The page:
“Discourage litigation. Persuade your neighbors to compromise whenever you can. Point out to them how the nominal winner is often a real loser — in fees, and expenses, and waste of time. As peacemaker the lawyer has a superior opportunity of being a good man. There will be business enough.” 1
These contemporary sounding words by Abraham Lincoln were recently borne out by the New York County Lawyers Association Committee on Arbitration and ADR (the “NYCLA ADR Committee”), which recently had good news to report on the success of the alternative dispute resolution (“ADR”) program that has been implemented for the last five years in the United States District Court for the Eastern District of New York (the “EDNY”). The NYCLA ADR Committee’s statement was issued to the Committee on Civil Litigation of the EDNY, in response to its July 21, 1997 request for public comment on the Court’s implementation of its Civil Justice Expense and Delay Reduction Plan, which was adopted on December 7, 1991. 2
The ADR Committee found that the EDNY ADR programs, with a greater than 50% settlement rate, necessarily reduced the time and cost involved in those cases and were received by parties to those cases with greater satisfaction than were cases outside the ADR program. The ADR Committee observed that parties and their counsel not only found the ADR processes and the neutral to be fair and appropriate for their case but also were happy in general with ADR and recommended that the program be continued.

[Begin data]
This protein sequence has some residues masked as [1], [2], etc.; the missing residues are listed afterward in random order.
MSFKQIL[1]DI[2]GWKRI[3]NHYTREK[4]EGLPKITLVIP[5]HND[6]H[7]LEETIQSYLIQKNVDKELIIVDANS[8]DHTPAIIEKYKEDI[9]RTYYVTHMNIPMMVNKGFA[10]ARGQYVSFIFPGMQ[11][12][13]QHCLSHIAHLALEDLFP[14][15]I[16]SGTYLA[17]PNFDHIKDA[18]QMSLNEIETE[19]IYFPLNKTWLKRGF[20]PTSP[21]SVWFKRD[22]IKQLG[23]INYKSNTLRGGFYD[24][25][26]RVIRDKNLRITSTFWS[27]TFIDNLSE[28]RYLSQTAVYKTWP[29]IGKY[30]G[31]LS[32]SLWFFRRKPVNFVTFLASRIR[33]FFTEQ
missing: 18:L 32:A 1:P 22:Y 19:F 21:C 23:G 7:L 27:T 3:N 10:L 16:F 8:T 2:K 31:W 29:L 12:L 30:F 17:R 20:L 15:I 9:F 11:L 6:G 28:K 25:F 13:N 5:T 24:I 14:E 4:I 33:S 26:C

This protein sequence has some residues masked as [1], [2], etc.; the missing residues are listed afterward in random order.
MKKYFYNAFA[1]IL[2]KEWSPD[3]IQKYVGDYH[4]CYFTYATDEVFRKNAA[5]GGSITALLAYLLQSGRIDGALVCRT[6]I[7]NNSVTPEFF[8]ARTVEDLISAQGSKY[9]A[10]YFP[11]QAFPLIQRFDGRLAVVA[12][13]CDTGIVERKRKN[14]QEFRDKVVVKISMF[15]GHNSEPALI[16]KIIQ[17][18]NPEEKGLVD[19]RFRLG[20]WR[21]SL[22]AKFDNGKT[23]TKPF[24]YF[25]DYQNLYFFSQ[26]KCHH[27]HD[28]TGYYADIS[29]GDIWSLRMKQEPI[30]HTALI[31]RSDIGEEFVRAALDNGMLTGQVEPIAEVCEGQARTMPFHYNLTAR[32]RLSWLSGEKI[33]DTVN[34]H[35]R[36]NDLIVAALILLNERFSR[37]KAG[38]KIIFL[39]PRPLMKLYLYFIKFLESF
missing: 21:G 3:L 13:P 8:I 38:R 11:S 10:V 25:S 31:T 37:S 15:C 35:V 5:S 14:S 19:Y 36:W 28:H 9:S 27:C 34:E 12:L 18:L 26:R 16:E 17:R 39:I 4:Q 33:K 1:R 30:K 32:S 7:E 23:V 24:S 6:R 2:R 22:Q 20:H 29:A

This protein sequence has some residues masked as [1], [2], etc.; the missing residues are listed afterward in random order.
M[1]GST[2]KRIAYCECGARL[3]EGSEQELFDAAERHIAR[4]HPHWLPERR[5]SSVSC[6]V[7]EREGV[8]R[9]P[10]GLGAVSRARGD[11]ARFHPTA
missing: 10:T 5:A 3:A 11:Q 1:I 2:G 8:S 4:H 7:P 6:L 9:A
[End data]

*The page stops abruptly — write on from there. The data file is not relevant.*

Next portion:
In preparing its evaluation of the EDNY program, NYCLA’s ADR Committee reviewed results of studies by RAND Institute for Justice 3, the Federal Judicial Center4, and by the EDNY Advisory Group5. In addition, the Committee drew on the experience of its members — many of whom serve as neutrals on court-annexed panels of the EDNY and the United States District Court for the Southern District of New York (“SDNY”) –, interviews with the ADR Administrator, and other anecdotal sources.
In commenting on the EDNY program in particular, the ADR Committee highlighted RAND’s finding that, of the six pilot districts with ADR programs studied by RAND, the EDNY program had by far the lowest commitment of full time equivalent (“FTE”) personnel annual cost6 and lowest total annual cost7 of all six pilot districts, but had the second highest settlement rate — second only to the settlement rate in the SDNY. The EDNY’s high settlement rate might be attributable, in part, to the initial resources it committed to provide training for neutrals on its panel. By contrast, the programs with the highest FTE personnel annual cost8 and highest total annual cost9 — the SDNY and Southern District of California (“SDCA”) — had a lower per case cost than the EDNY. RAND observes that this is likely due to the high volume of cases in the SDNY and SDCA, as compared with the relatively low volume of cases that has been sent into the EDNY program. All of this indicates that the EDNY ADR program has great potential, but is being under-utilized and could benefit from greater commitment not only of cases but also of resources in order to achieve maximum efficiency and provide the greatest service to cases pending in the EDNY. Accordingly, the NYCLA ADR Committee recommended an increased commitment of resources and cases to the ADR program in the EDNY.